“Noticed,” Ed said.
“Ed,” he said, a few spare minutes later, when the vision joined him in the kitchen, swathed in one of Roy’s sweatshirts with the hood up over the puff of his hair, “my dear, my darling, the light of my life, the frosting on my cupcake—”
Ed closed his eyes, grimacing, and hunched his shoulders. His hands disappeared into the pocket of the hoodie. Roy honestly felt that he should have received a medal for besting the urge to squeal. At least a congratulatory bouquet and a printed certificate to frame on the wall. “Are we out of coffee?”
“Very nearly,” Roy said. “I think there’s about enough for a cup each, but…”
But that was woefully insufficient, obviously, and the last thing he wanted to do was to drag Ed out on a foolish errand of his own making undercaffeinated. That was the sort of recipe for disaster that opened with the words Don’t try this at home. Or anywhere. Oh, dear God.
Ed breathed deeply. “Okay. Well. We can… go to Has Beans. Tip ’em a million dollars.”
“Are they open?” Roy asked.
The way Ed laughed—more than a bit darkly, and more than a bit dry—answered that question rather succinctly.
“We should take my car,” Ed said as Roy fished for his keys in the driveway. They looked marginally more presentable by that point—while Roy would have fistfought the entire population of a moderately-sized nation to ensure that no one told Ed he couldn’t wear Roy’s hoodies everywhere on Earth, Ed had replaced it with a red-and-black-checked flannel shirt. It did such mouth-watering things to his already unreasonable shoulder-to-waist ratio that Roy was not about to complain about this advent, now or ever or… ever.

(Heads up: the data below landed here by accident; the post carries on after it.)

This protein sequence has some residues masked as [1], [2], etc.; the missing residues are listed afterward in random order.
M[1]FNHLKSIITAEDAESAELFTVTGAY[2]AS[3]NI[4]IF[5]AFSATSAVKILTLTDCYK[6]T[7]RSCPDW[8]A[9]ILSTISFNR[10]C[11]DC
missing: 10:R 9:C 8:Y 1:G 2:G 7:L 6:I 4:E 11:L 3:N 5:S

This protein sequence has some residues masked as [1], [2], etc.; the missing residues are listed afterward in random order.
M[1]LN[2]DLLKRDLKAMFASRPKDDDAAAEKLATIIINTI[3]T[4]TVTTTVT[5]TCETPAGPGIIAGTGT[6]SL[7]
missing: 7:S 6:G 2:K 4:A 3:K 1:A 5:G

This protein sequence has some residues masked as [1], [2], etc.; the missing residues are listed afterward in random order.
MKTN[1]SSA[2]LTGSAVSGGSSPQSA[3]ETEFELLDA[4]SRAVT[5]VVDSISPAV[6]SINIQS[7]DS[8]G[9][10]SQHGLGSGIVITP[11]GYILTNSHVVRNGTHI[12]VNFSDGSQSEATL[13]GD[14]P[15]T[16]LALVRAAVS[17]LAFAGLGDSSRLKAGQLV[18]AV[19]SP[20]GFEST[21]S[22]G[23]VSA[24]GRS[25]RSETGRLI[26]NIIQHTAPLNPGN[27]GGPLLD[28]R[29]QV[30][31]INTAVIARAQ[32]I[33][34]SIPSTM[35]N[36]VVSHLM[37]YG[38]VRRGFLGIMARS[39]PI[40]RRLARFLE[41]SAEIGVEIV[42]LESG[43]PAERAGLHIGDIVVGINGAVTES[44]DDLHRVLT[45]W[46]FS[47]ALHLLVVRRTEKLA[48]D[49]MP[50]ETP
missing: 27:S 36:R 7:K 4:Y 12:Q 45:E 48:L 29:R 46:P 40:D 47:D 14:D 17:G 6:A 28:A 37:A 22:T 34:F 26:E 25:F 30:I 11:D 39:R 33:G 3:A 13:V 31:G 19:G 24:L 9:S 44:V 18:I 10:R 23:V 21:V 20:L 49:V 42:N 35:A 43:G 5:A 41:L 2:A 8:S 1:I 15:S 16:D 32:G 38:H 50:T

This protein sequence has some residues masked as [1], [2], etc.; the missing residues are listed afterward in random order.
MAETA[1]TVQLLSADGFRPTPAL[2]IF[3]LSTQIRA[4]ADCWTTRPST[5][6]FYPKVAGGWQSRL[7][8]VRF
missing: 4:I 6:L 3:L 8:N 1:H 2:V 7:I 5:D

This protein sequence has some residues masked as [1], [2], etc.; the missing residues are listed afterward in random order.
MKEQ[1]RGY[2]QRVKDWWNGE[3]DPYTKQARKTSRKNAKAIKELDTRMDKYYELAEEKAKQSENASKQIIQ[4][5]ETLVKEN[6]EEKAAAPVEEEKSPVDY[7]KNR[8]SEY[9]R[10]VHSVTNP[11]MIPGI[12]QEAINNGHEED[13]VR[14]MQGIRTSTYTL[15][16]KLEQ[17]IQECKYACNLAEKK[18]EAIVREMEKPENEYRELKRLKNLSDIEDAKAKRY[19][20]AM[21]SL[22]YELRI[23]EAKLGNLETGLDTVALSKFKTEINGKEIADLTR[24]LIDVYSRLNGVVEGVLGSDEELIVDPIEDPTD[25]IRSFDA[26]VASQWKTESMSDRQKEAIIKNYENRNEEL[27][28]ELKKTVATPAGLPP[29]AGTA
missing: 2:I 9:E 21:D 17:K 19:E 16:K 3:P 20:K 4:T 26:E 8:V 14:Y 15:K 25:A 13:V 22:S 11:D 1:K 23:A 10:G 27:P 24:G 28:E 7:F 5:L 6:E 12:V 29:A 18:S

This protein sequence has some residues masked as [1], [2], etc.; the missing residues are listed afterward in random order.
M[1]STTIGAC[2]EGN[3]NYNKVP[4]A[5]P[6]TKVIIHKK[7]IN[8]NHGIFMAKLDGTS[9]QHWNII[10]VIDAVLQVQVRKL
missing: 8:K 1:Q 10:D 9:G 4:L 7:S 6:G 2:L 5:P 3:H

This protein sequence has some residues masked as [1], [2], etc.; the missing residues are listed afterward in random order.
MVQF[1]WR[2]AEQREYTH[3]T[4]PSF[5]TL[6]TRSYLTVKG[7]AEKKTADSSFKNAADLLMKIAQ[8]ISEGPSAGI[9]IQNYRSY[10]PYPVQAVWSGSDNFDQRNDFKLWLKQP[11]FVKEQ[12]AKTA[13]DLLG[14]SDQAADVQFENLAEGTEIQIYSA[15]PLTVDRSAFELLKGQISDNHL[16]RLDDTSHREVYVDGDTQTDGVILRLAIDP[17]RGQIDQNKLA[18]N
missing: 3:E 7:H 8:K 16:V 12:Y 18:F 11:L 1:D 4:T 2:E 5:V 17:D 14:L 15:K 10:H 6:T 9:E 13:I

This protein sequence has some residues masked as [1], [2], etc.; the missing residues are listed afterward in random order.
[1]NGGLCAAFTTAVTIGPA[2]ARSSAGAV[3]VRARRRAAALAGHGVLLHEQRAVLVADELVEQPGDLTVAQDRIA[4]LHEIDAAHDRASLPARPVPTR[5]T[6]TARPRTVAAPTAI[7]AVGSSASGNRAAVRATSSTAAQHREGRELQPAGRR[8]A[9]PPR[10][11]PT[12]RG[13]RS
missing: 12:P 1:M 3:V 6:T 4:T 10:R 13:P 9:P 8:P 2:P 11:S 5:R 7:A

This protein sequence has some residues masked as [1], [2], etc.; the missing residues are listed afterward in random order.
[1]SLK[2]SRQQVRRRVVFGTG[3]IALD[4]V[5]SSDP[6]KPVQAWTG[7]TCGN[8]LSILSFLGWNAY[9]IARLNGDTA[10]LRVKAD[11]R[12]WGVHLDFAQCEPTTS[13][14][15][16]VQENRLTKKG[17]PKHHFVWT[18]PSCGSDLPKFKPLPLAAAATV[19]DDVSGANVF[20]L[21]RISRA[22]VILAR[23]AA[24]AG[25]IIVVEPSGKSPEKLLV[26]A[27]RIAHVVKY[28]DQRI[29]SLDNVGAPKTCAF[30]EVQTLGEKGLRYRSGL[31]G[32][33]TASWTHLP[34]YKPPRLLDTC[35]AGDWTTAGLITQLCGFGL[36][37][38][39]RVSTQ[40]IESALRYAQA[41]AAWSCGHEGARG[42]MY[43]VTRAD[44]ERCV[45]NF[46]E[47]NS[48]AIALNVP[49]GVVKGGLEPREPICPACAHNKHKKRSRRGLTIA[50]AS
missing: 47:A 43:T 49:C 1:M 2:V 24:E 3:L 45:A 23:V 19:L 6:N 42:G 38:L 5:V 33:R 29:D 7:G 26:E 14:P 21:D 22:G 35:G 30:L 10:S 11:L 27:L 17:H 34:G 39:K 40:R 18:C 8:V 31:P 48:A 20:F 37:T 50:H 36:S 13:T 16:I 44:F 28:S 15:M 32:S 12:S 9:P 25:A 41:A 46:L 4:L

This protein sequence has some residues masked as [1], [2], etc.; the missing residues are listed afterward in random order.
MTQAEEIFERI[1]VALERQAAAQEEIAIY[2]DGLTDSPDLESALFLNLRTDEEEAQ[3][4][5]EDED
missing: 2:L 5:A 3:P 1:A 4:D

“Should we?” he said.
“Yeah,” Ed said, unlocking his faithful Accord. “Damage’ll cost less if some shopper’s driving with the red mist of rage on and rams us trying to steal our parking space.”
Roy paused with the passenger side door open as Ed dropped into the driver’s seat.
“Is it really that bad?” he asked. “Perhaps we shouldn’t g—”
“We’re out of coffee, remember?” Ed said. “We don’t have a choice.”
Roy lowered himself, a touch cautiously, into the seat and pulled the door shut. Apparently there could be demonic deal-mongers lurking around every turn, so he put his seatbelt on immediately, just in case one tracked them here. “You… sound like you’re speaking from experience. About the shopping, I mean; I know you’re right about the coffee.”
Ed had a tiny little almost-shy sort of grin for every time Roy said something like that—I understand; I wholeheartedly agree; you’re right; sometimes I’m scatter-brained enough to forget just how impossibly intelligent you are, and I love it when you remind me. Roy would have said just about anything to ease it out of him, so it was really quite convenient—albeit bittersweet, in a way that lingered in the back of his mouth and the back of his mind—that it didn’t take much.